Legislation , Privacy

Senate Delays NSA Bulk Collection Decision

Will Reconvene May 31 to Decide Whether to Scrap Program
Senate Delays NSA Bulk Collection Decision

The U.S. Senate has delayed until May 31 its decision on whether to follow the House and approve a proposal to scrap the National Security Agency's bulk collection of Americans' telephone metadata.

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In a series of votes that extended into the early morning hours of Saturday, May 23, the Senate rejected several proposals to temporarily extend NSA surveillance programs set to expire June 1. That's when the Patriot Act's Section 215, used to authorize the bulk collection program, will expire.

Efforts to slate a vote on the USA Freedom Act, the measure the House overwhelmingly approved that would dismantle the NSA bulk collection program, fell three votes short of the number needed to overcome a procedural hurdle, The Hill reports.

Once the Senate rejected Republican leader Mitch McConnell's multiple proposals to reauthorize expiring NSA programs for days or months, McConnell announced the Senate would adjourn and return to work on Sunday, May 31, after its Memorial Day recess, when it will attempt yet again to address the issue, according to news reports.

McConnell vs. Paul

The Senate stalemate came after a battle between the two Republican senators from Kentucky: McConnell, who wants to extend the Patriot Act provisions, citing national security concerns, and presidential candidate Rand Paul.

"We'll be back on Sunday, May 31, one more opportunity to act responsibly and not allow this [bulk collection] program to expire," McConnell said, according to CNN. "This is a high-threat period. We know what's going on overseas. We know what's been tried here at home. My colleagues, do we really want this law to expire?"

Paul tweeted: "The Senate has refused to reauthorize bulk data collection. I am proud to have stood up for the Bill of Rights. But our fight is not over."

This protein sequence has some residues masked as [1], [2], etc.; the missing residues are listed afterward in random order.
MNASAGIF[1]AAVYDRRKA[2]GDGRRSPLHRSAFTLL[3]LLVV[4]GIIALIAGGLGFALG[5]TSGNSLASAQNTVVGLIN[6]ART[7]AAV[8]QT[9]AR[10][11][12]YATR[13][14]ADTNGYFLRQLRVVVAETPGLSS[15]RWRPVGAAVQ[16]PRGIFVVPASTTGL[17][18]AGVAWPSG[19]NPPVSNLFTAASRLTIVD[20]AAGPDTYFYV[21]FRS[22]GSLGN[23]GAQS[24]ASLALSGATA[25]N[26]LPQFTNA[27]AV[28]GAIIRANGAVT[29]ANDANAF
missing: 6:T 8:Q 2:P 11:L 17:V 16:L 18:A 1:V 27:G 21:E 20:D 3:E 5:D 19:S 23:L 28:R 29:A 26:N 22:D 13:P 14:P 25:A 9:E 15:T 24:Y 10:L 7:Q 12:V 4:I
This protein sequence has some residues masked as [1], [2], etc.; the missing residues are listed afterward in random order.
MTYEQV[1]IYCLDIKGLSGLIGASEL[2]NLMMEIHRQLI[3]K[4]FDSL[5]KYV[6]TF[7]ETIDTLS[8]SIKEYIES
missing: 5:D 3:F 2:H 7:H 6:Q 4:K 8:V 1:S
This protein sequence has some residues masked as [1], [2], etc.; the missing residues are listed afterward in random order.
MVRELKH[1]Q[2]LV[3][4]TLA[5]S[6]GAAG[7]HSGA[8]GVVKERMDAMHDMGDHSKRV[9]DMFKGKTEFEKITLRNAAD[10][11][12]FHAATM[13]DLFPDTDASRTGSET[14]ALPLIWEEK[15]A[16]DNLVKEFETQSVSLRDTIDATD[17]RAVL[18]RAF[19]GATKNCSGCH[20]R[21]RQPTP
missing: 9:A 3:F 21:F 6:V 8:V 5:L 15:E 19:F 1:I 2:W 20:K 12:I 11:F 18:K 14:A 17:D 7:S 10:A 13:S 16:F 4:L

He added: "The Senate will return one week from Sunday. With your help we can end illegal NSA spying once and for all."

Sen. Patrick Leahy, D-Vt., a co-author of the USA Freedom Act, said in a statement, "It is time for the Republican leadership to allow the USA Freedom Act to receive an up or down vote. The majority of the Senate wants to pass it and send it to the president. When the Senate returns next Sunday, I hope we will."

USA Freedom Act

The USA Freedom Act would prohibit the NSA's previously secret practice of conducting large-scale collection of communications records, such as all records from an entire state, city or ZIP code. Instead, it would allow authorities to seek court approval to obtain specific communications records based on a threat to national security.

"We strongly oppose attempts to reauthorize the Patriot Act authorities without major reform," says Harley Geiger, senior counsel at the Center for Democracy & Technology, a consumer advocacy group that supports the USA Freedom Act. "A short-term extension of the Patriot Act authorities is a bid for a weaker bill. When it comes to ending the bulk collection of innocent American's communications data, there is no room for compromise."


About the Author

Howard Anderson

Howard Anderson

News Editor, ISMG

Anderson is news editor of Information Security Media Group and was founding editor of HealthcareInfoSecurity and DataBreachToday. He has more than 40 years of journalism experience, with a focus on healthcare information technology issues. Before launching HealthcareInfoSecurity, he served as founding editor of Health Data Management magazine, where he worked for 17 years, and he served in leadership roles at several other healthcare magazines and newspapers.




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